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Osteoporosis - Facts and Cures

Dr. Donna Watson, Chiropractic Physician

Each year, in the United States, 1.3 million people over the age of 45 experience bone fractures associated with osteoporosis. Twelve to twenty percent of older people die within one year of a hip fracture. According to John R Lee, M.D. of Sebastapol, California. "Osteoporosis affects women more than men because women have less bone mass than men and begin to lose bone far earlier. The first five years after menopause is the most rapid period of bone loss when the body undergoes a dramatic hormone balance change. However, osteoporosis does begin in younger women as well."

Some of the causes of osteoporosis are decreased levels of estrogen and progesterone, hormones that play important roles in bone building. It can also be caused from poor diet and lack of exercise. The American diet of processed foods, carbonated soft drinks, caffeine, high protein, sugar and salt consumption can promote osteoporosis.

What's the link between diet and osteoporosis?

The relationship between protein intake and calcium loss has been known for years. Excess protein creates an excess of waste products that result from the breakdown of protein, including ammonia and acids. Ammonia prevents calcium from being reabsorbed by the kidneys. The acids which need to be buffered by calcium, also deplete bone of this mineral.

Sugar has also been linked to a depletion of calcium. Intake of soft drinks and caffeine put bones at risk. "One study showed that individuals who drink more than three cups of coffee a day increase their risk of osteoporosis by 82 %." Cigarette smoking appears to also promote osteoporosis by lowering estrogen concentration in the blood stream and alter carbon dioxide levels in the bloodstream which also effects bone.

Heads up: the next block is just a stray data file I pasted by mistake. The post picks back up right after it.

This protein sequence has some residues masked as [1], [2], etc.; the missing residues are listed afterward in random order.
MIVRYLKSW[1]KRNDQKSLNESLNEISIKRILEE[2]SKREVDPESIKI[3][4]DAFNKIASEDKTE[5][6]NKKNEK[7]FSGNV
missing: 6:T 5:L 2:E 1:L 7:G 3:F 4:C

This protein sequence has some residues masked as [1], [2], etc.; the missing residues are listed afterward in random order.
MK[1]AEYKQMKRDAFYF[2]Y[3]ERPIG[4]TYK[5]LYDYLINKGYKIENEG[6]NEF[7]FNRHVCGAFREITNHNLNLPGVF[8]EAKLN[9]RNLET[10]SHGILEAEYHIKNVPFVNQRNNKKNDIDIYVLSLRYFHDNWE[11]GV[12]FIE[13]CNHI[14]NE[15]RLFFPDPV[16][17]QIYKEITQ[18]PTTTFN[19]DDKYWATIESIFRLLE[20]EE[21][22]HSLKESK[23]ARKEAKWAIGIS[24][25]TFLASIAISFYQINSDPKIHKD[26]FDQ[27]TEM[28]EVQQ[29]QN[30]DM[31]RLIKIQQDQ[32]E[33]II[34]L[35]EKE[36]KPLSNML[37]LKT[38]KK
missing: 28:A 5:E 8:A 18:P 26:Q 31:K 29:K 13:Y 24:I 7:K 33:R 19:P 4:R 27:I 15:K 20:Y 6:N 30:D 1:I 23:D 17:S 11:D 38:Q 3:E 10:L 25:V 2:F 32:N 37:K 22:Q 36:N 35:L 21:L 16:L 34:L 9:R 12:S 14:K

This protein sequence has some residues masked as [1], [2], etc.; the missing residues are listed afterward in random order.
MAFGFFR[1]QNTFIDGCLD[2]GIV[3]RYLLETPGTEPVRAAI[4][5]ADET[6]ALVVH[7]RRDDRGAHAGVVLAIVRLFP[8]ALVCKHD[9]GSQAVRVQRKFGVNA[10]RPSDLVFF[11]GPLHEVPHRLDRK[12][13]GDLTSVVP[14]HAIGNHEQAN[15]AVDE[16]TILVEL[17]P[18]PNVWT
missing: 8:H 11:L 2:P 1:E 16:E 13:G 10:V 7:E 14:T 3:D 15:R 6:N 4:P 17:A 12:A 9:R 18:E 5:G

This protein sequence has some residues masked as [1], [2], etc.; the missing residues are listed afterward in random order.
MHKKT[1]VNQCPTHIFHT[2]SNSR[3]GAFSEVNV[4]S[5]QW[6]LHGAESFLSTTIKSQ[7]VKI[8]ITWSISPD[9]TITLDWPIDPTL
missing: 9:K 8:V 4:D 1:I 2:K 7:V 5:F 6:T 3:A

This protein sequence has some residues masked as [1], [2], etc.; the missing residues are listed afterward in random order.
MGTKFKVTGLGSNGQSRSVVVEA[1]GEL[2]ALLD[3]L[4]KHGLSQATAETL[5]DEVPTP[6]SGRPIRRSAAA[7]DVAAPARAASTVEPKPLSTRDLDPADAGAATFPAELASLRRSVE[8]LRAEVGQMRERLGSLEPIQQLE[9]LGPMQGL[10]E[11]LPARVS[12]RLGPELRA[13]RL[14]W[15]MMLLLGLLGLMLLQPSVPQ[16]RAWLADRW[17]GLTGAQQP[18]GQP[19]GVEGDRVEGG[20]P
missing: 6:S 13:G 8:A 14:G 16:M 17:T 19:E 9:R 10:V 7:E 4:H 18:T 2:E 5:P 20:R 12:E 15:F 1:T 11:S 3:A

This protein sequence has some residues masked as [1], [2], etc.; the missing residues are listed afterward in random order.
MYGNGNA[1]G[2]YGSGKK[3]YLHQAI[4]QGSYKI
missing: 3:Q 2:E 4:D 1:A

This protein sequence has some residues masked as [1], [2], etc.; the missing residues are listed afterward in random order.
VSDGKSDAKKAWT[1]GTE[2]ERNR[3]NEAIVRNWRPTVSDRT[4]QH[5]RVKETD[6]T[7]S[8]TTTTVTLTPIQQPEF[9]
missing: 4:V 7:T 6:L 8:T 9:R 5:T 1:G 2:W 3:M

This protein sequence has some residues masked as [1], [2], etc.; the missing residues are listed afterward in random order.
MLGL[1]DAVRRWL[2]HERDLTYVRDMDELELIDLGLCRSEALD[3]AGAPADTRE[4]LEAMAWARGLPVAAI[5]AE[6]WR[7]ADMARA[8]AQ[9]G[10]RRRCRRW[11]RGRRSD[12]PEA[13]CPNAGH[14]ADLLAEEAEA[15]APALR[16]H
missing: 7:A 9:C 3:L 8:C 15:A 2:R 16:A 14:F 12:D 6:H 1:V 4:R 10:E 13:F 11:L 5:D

How do you test for osteoporosis?

Measuring your height is one good indicator. If you are a half an inch shorter then you used to be this is significant. X-rays only show osteoporosis after you have already lost 25% bone mass. A bone density test is the best way to measure. Your primary care physician can send you for a baseline test.

How do you prevent osteoporosis?

Prevention and treatment of this diseases is possible. It has been offered that a vegetarian diet with small amounts of dairy products and lots of whole grains and legumes is actually better for women with the disease. Natural hormone therapy can easily be accomplished by ingesting wild yams. “It is virtually the same molecule as the progesterone the body makes” explains Dr Lee.

There is also natural transdermal progesterone that you can purchase at health food stores and alternative health practitioners that help to supplement the hormone imbalance. Exercise done on a regular basis builds bones. One study showed that thirty women increased their spinal bone mass by .5% in one year with fifty minutes of vigorous walking four times a week, irrespective of calcium intake, while non-exercisers lost 7 % of spine bone mass.

Traditional Chinese Medicine, Herbology, Homeopathy, Chiropractic and Ayurvedic Medicine all have treatments that will help you to prevent getting osteoporosis or reduce and in some cases reverse the effects of already present symptoms. My advice: eat right, exercise, take supplements (Calcium/Magnesium,Boron) and get yourself tested early on before major effects take place.